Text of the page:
Her level best
The Arizona Republic
Dec. 2, 2004
Teacher's task: Get all kids
NORTHEAST VALLEY - A group of third-graders in Marisa Sandoval's class started
reading Stuart Little this week.
The importance of that goes beyond just a bunch of 9-year-olds reading a popular
children's book. It means to Sandoval that a handful of her students are reading
above their grade level.
E.B. White's Stuart Little is a fourth-grade-level book. Sandoval's goal is for
all 24 of her students to make one year's growth in reading.
The Tavan Elementary School teacher takes her task of teaching children to read
very seriously. One of the main objectives of a third-grade teacher is to get
all her students to read at least at third-grade level by the end of the school
If students fall behind in reading at this point, it could affect their
education later and ultimately their futures.
The Scottsdale Republic has been following the progress of Sandoval and her
class since the first day of school, when she immediately began working with her
students on analyzing their reading skills.
About half already were reading at or above a beginning third-grade level. But
Sandoval also started the year with 10 students just learning English, and
reading was a challenge for them.
A few weeks after school started, Sandoval divided the class into groups based
on their reading levels. Students were assigned books they could read but which
also would help them progress.
Progress comes book by book, week by week.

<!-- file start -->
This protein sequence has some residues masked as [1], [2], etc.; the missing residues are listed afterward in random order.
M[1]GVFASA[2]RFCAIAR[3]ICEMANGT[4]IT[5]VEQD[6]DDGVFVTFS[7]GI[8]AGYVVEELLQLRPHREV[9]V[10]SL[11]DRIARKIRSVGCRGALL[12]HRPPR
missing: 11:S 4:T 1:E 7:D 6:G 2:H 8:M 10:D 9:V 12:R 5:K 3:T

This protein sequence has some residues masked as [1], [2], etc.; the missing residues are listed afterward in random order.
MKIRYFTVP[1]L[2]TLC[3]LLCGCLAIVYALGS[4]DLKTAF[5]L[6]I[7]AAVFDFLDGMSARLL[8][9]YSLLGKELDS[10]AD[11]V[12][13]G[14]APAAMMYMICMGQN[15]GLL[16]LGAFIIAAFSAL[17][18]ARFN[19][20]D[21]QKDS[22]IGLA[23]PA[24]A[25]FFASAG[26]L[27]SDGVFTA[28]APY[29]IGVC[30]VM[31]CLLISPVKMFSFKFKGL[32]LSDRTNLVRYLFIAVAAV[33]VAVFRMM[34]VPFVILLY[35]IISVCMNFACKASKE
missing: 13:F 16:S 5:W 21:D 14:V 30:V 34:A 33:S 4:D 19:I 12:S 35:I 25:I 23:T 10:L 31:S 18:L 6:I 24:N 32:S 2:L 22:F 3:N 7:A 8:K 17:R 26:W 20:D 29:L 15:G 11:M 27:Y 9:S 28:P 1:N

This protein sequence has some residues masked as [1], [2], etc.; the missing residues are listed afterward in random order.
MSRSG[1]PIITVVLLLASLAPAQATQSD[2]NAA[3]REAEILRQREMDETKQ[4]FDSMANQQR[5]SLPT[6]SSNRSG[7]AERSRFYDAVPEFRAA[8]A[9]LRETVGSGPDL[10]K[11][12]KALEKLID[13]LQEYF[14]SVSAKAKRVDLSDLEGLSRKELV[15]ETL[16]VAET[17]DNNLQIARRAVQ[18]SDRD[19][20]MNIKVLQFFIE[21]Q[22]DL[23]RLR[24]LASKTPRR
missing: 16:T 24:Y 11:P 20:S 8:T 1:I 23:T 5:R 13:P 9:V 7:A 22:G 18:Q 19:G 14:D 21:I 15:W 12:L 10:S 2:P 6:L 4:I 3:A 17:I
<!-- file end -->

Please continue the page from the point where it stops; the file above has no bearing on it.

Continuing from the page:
Once a week, students turn in a book report, based on a book of their choice.
Sandoval asks students to identify the main character, time, place, setting,
problem and solution of the book. Sometimes she'll remind students that they can
read books a bit more challenging than what they have
"The goal is for them to read every day at home, be able to understand what they
read and to be able to summarize it," she said.
Setbacks come in different ways.
Recently, within a two-week period, three of Sandoval's students moved away, and
she gained three new students.
"Losing or gaining students can change the class dynamics," she said. "Luckily,
the addition of the students livened up the class a bit."
It also presented Sandoval with a teaching challenge she hadn't encountered
before. One of the new students is from Somalia. Sandoval has to communicate
through the use of hand gestures.
"She's very expressive and lets me know when she's not getting it," Sandoval
Students learning English are pulled out for 30 minutes a day to work on phonics
and reading fluency, with the goal that they understand what they're reading.
It's teaching these students where Sandoval feels the most pressure.
"You are under the gun to get them to be reading at grade level," she said.
Their futures are most at stake.
Many times the students who aren't fluent in English are a grade or more below
grade level. So far this year, Sandoval has been pleased with her students who
are working with her and the English-immersion specialists. She sees a lot of
growth in the reading fluency of these students.
Sandoval tests her students three times a year, at the beginning, in the middle
and at the end of the school year.
Sandoval is conducting individual reading tests on her students now. Each test
takes about 30 minutes per student.
It will take Sandoval a few weeks to test all of them. She's hoping that each
will show at least three months' growth or better. Over winter break is when
she'll decide whether she needs to change how she's teaching.
"As a teacher, you always ask yourself questions after you get the results,"
Sandoval said. "Are they showing adequate progress? What do I need to do
differently? Is it alarming?"
The results, she said, can be encouraging or discouraging.
At the end of the year, the Scottsdale Republic will check on Sandoval and
report on how her class did on reading.
Reach the reporter at ofelia.madrid@ scottsdalerepublic.com or (602) 444-6879.